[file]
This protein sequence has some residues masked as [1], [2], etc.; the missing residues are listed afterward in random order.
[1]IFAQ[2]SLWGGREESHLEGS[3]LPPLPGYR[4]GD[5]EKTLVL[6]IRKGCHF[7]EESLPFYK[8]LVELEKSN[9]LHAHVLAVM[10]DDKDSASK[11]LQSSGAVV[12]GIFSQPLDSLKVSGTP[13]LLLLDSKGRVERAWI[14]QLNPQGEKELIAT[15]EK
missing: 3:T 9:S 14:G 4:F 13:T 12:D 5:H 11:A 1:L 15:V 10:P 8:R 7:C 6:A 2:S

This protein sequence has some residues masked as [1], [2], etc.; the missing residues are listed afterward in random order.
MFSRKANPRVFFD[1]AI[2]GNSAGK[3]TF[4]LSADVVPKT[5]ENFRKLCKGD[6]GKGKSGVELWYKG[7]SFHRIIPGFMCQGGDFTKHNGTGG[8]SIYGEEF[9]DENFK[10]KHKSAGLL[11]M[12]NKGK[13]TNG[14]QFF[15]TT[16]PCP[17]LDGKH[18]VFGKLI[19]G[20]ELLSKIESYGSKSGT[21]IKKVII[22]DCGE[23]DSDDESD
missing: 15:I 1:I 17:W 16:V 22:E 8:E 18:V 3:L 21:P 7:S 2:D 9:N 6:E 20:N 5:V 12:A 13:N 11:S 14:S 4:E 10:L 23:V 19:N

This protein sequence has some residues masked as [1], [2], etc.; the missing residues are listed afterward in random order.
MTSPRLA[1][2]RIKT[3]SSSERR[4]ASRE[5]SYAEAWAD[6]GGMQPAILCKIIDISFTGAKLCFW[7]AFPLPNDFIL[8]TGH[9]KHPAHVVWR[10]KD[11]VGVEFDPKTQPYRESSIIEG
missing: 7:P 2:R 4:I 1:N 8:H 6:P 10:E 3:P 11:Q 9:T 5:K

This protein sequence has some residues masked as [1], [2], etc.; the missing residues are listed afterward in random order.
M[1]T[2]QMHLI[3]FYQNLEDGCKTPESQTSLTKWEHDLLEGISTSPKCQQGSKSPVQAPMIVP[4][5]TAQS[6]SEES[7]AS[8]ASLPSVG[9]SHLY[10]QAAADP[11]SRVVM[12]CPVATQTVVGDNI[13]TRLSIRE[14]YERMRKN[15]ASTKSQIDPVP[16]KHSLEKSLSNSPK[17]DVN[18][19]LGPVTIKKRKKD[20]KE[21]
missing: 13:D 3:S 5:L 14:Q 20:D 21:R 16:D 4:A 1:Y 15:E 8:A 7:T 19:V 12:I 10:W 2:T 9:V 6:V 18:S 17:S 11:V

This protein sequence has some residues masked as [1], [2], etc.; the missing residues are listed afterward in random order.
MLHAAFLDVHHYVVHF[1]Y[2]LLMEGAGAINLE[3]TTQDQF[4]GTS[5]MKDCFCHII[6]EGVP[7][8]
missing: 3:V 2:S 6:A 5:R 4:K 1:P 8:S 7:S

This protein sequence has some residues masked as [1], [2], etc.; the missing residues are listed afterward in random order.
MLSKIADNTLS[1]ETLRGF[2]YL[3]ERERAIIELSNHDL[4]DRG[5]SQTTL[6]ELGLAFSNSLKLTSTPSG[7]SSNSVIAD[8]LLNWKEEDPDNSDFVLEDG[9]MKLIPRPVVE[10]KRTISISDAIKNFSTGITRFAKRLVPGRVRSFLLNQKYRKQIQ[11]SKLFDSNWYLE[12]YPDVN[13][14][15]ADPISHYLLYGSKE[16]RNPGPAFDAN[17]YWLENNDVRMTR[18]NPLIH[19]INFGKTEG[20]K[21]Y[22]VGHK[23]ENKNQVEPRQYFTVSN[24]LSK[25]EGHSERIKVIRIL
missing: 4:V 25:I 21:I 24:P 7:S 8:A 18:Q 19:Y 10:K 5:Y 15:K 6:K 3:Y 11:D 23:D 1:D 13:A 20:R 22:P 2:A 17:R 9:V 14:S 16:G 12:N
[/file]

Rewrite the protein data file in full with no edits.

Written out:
This protein sequence has some residues masked as [1], [2], etc.; the missing residues are listed afterward in random order.
[1]IFAQ[2]SLWGGREESHLEGS[3]LPPLPGYR[4]GD[5]EKTLVL[6]IRKGCHF[7]EESLPFYK[8]LVELEKSN[9]LHAHVLAVM[10]DDKDSASK[11]LQSSGAVV[12]GIFSQPLDSLKVSGTP[13]LLLLDSKGRVERAWI[14]QLNPQGEKELIAT[15]EK
missing: 3:T 9:S 14:G 4:F 13:T 12:D 5:H 11:A 1:L 15:V 10:P 8:R 7:C 6:A 2:S

This protein sequence has some residues masked as [1], [2], etc.; the missing residues are listed afterward in random order.
MFSRKANPRVFFD[1]AI[2]GNSAGK[3]TF[4]LSADVVPKT[5]ENFRKLCKGD[6]GKGKSGVELWYKG[7]SFHRIIPGFMCQGGDFTKHNGTGG[8]SIYGEEF[9]DENFK[10]KHKSAGLL[11]M[12]NKGK[13]TNG[14]QFF[15]TT[16]PCP[17]LDGKH[18]VFGKLI[19]G[20]ELLSKIESYGSKSGT[21]IKKVII[22]DCGE[23]DSDDESD
missing: 15:I 1:I 17:W 16:V 22:E 8:E 18:V 3:L 21:P 7:S 2:D 9:N 6:E 20:N 5:V 12:A 13:N 11:S 14:S 4:E 10:L 23:V 19:N

This protein sequence has some residues masked as [1], [2], etc.; the missing residues are listed afterward in random order.
MTSPRLA[1][2]RIKT[3]SSSERR[4]ASRE[5]SYAEAWAD[6]GGMQPAILCKIIDISFTGAKLCFW[7]AFPLPNDFIL[8]TGH[9]KHPAHVVWR[10]KD[11]VGVEFDPKTQPYRESSIIEG
missing: 7:P 2:R 4:I 1:N 8:H 6:P 10:E 3:P 11:Q 9:T 5:K

This protein sequence has some residues masked as [1], [2], etc.; the missing residues are listed afterward in random order.
M[1]T[2]QMHLI[3]FYQNLEDGCKTPESQTSLTKWEHDLLEGISTSPKCQQGSKSPVQAPMIVP[4][5]TAQS[6]SEES[7]AS[8]ASLPSVG[9]SHLY[10]QAAADP[11]SRVVM[12]CPVATQTVVGDNI[13]TRLSIRE[14]YERMRKN[15]ASTKSQIDPVP[16]KHSLEKSLSNSPK[17]DVN[18][19]LGPVTIKKRKKD[20]KE[21]
missing: 13:D 3:S 5:L 14:Q 20:D 21:R 16:D 4:A 1:Y 15:E 8:A 7:T 19:V 12:I 10:W 2:T 9:V 6:V 18:S 17:S 11:V

This protein sequence has some residues masked as [1], [2], etc.; the missing residues are listed afterward in random order.
MLHAAFLDVHHYVVHF[1]Y[2]LLMEGAGAINLE[3]TTQDQF[4]GTS[5]MKDCFCHII[6]EGVP[7][8]
missing: 3:V 2:S 6:A 5:R 4:K 1:P 8:S 7:S

This protein sequence has some residues masked as [1], [2], etc.; the missing residues are listed afterward in random order.
MLSKIADNTLS[1]ETLRGF[2]YL[3]ERERAIIELSNHDL[4]DRG[5]SQTTL[6]ELGLAFSNSLKLTSTPSG[7]SSNSVIAD[8]LLNWKEEDPDNSDFVLEDG[9]MKLIPRPVVE[10]KRTISISDAIKNFSTGITRFAKRLVPGRVRSFLLNQKYRKQIQ[11]SKLFDSNWYLE[12]YPDVN[13][14][15]ADPISHYLLYGSKE[16]RNPGPAFDAN[17]YWLENNDVRMTR[18]NPLIH[19]INFGKTEG[20]K[21]Y[22]VGHK[23]ENKNQVEPRQYFTVSN[24]LSK[25]EGHSERIKVIRIL
missing: 4:V 25:I 21:I 24:P 7:S 8:A 18:Q 19:Y 10:K 5:Y 15:K 6:K 3:Y 11:D 23:D 1:D 13:A 20:R 22:P 2:A 17:R 9:V 14:S 16:G 12:N